Plus I need to promote geometers because I can include some additional tidbits about being round in the academic way. Which I will refrain from because you have shared those precision measuring devices, that is exciting to see.



Also I was hoping to design silent billiard balls, my neighbors complain alot. Or at least dampen the noise. conserving that energy could be interesting, I'd hate to lose energy to useless acoustics. who can recognize how billiard balls collide by ear, thats like major billiard gear head stuff.
 
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Bob Jewett

AZB Osmium Member
Staff member
Gold Member
Silver Member
I'm working on a ball sphericity (roundness) tester for fun. Below are a couple of pictures, and a YouTube video link describing the process. I'll update as I go.

My motivation is to see how different ball sets and brands compare both when new, and when worn. Also because I like making things.

View attachment 556942

View attachment 556943

Youtube video with a lot more detail. Part 1:
https://youtu.be/fHgEgi62nO0
The owner of Sequoia Billiards had a ball gauge with an indicator. I believe the three resting points were some kind of bearing so they rotated easily rather than slid on the ball. I wasn't paying enough attention to notice how precise the feeler gauge was. It was really quick to tell how good a ball was.

About 1975 I got the Student Union maintenance guy to make me a go/no go two-hole round gauge. You're right that it can't measure diameters directly, but it can find significant non-sphericity. At the 1976 World Open, the balls were rolling funny and it turned out that many of the eyes of the 3s, 5s, and 7s were bulging enough to hang up on the 2.255 hole :yikes:. (+- 0.005 is the actual spec, but most balls these days seem to be close to +-0.001.)

The indicator-based gauge is a lot more flexible, but a piece of steel with two holes drilled through it (or EDMed?) is a lot more rugged if you're dragging it to tournaments.

Do you need a known good ball to zero the feeler each time?

Here is a set of round gauges for pool balls from Ebay for $13 from seller joebuyer -- he has one set left on the current auction. The five sizes relative to 2.250 are +0.005, 0.000, -0.005, -0.010 and -some_more. They're made of 1/16" fiberglass. The undersized holes are to see just how badly worn the balls are.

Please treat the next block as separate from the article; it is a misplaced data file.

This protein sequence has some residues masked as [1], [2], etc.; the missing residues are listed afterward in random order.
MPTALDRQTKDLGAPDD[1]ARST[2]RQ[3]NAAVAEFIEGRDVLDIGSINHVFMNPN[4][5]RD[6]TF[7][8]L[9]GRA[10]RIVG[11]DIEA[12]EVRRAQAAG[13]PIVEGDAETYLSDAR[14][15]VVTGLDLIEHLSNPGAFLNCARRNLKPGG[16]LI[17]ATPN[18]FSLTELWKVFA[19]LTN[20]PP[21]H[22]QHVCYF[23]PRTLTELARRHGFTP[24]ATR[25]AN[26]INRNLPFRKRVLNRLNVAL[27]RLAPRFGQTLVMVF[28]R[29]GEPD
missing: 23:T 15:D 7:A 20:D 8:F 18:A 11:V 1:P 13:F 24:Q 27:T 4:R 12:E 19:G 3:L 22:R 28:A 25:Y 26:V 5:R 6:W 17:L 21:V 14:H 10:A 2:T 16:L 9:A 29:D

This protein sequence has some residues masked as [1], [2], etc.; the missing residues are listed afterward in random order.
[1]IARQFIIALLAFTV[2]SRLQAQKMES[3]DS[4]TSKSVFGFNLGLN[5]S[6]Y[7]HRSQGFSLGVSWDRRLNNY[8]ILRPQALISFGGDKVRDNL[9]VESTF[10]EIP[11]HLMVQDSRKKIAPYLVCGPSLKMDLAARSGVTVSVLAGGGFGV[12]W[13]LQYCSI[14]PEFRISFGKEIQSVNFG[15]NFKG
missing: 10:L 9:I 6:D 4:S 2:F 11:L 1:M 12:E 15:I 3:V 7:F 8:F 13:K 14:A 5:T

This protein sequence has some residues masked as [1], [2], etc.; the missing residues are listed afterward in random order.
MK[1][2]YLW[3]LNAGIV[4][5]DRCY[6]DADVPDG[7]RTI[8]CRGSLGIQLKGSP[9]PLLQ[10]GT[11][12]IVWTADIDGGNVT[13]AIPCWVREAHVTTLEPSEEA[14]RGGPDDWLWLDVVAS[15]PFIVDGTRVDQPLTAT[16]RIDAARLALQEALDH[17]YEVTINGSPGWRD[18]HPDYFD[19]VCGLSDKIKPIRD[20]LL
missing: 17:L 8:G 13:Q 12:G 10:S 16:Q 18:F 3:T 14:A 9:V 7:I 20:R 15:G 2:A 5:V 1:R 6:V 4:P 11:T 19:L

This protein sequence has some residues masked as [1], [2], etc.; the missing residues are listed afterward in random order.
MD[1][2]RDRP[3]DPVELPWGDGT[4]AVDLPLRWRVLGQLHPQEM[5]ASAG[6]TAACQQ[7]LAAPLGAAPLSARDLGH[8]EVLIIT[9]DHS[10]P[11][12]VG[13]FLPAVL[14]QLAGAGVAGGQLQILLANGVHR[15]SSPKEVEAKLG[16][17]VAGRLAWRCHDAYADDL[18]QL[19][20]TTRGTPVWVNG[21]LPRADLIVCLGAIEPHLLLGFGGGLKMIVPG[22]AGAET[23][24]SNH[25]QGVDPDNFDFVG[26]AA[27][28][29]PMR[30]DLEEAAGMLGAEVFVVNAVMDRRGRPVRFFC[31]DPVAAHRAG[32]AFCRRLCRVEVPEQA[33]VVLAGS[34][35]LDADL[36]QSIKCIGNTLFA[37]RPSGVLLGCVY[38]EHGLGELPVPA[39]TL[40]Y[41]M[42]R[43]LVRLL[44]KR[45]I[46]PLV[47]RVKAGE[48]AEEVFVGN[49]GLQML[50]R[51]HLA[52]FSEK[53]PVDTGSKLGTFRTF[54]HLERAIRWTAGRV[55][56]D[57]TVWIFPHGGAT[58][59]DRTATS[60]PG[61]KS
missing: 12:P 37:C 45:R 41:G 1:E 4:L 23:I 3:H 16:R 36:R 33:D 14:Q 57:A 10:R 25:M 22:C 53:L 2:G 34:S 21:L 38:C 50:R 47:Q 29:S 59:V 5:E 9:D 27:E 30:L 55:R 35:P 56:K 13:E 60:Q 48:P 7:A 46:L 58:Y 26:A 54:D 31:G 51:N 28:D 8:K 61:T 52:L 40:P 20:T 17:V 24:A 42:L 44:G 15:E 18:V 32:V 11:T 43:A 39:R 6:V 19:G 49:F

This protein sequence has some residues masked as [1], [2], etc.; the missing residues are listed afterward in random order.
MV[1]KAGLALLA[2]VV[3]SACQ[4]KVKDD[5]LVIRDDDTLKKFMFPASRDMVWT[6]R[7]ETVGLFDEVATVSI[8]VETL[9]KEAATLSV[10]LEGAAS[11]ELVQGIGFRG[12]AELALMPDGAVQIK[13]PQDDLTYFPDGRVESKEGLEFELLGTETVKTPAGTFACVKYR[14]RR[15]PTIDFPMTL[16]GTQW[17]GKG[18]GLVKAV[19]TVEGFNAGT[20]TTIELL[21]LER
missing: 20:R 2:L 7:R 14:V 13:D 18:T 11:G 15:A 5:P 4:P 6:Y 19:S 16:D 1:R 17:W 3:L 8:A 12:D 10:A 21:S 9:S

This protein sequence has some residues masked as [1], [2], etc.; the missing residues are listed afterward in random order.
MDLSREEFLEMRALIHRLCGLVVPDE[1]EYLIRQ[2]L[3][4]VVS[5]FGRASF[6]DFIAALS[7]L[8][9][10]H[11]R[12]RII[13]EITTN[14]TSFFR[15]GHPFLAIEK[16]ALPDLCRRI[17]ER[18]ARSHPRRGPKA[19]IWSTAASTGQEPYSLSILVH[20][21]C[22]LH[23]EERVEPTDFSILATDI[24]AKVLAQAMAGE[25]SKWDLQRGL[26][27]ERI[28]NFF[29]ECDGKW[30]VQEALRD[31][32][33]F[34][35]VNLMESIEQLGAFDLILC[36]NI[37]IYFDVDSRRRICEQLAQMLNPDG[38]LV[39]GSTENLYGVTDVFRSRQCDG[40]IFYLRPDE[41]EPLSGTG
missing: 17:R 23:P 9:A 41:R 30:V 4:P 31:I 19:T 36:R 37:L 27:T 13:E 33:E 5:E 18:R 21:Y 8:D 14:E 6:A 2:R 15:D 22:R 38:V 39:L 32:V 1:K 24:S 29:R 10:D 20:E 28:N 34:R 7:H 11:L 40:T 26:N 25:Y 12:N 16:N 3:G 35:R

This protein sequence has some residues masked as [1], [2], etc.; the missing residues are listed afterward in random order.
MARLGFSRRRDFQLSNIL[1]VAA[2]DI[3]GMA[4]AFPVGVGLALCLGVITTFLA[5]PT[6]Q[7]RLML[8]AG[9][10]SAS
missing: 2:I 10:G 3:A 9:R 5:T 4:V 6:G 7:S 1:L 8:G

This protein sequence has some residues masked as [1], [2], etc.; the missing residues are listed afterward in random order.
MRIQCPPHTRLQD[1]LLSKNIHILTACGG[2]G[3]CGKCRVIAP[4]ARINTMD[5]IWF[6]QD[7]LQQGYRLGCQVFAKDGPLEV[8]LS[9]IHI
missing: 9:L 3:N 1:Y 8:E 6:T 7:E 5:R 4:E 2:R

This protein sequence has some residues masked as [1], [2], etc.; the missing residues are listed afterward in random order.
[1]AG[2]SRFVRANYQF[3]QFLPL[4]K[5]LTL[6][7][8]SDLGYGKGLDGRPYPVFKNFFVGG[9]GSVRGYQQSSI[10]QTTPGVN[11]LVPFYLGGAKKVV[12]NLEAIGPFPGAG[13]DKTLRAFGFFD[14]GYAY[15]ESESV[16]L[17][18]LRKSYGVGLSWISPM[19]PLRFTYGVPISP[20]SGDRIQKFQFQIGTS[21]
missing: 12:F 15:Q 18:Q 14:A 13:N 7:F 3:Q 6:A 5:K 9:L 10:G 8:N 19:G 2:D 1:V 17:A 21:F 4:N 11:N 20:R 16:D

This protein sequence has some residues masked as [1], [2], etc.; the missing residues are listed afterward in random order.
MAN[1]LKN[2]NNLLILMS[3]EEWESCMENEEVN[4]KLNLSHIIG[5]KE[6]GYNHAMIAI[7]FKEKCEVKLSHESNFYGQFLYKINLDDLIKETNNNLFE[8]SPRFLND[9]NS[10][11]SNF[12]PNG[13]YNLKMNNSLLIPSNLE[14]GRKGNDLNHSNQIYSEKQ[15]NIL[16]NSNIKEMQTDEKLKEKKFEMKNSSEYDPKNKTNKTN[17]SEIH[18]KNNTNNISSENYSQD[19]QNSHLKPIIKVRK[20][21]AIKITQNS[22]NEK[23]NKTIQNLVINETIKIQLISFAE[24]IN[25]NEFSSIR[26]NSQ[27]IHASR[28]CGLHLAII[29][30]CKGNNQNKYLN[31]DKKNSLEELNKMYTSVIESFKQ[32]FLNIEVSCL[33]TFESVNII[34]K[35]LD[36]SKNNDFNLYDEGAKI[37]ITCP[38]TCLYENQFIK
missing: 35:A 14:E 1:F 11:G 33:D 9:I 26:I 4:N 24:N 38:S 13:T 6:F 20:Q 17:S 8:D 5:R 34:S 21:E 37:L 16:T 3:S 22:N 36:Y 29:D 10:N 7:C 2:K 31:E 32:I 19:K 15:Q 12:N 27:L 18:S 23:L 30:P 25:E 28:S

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For those who think the diameters of a sphere tell the whole story, check out this video about a constant-diameter "sphere" that is clearly not round: https://www.youtube.com/watch?v=fOojOfpcPZM
 

Bob Jewett

AZB Osmium Member
Staff member
Gold Member
Silver Member
For the balance test (center of gravity = center of sphere) you might be able to do a spin test. I think you only have to test two axes.

I think the ramp roll test requires three separate runs for the three axes.
 

justnum

Principal Investigator of Magic Trick Shots
Silver Member
For the balance test (center of gravity = center of sphere) you might be able to do a spin test. I think you only have to test two axes.

I think the ramp roll test requires three separate runs for the three axes.

clear lexan board billliard ball sandwich, clear lexan so you can film and monitor contact points

sandwich the billiard balls maybe put some sand or ink some type of dye to help indicate where the cracks are

I think jet liners use the special chem for finding cracks on i cant remember the name.

also throwing in the idea of the if it aint broke dont do anything logic
 

SpiderWeb

iisgone@yahoo.com
Silver Member
Many years ago the 211 club in seattle had some metal rings like piston rings but no gap. They were precision and for checking billiard balls.
 

Bavafongoul

AzB Silver Member
Silver Member
I bought two sets of ball busters, one for myself and my best friend.

The gauge works really well & I’ve measured the hole for accuracy.

I also have electronic calipers & grams digital scale for testing weights.

Older pool balls tend to be a l’il lighter (grams) & a tiny bit worn (mm).

Two things that I’ve never found any issues with are roundness and roll.
 

Bob Jewett

AZB Osmium Member
Staff member
Gold Member
Silver Member
Wow - that’s counterintuitive. Does constant width mean even weight distribution? Would that shape roll straight?

pj
chgo
There is only one center of gravity. It is a variable distance from the strangely shaped surface. That means it will roll haltingly and/or with a wobble.
 

8cree

The 5 Ball Is Orange
Gold Member
Silver Member
I'm working on a ball sphericity (roundness) tester for fun. Below are a couple of pictures, and a YouTube video link describing the process. I'll update as I go.

My motivation is to see how different ball sets and brands compare both when new, and when worn. Also because I like making things.

View attachment 556942

View attachment 556943

Youtube video with a lot more detail. Part 1:
https://youtu.be/fHgEgi62nO0

Very cool! Thanks for sharing


There is only one center of gravity. It is a variable distance from the strangely shaped surface. That means it will roll haltingly and/or with a wobble.

Yea, they are not replacing tires any time soon LOL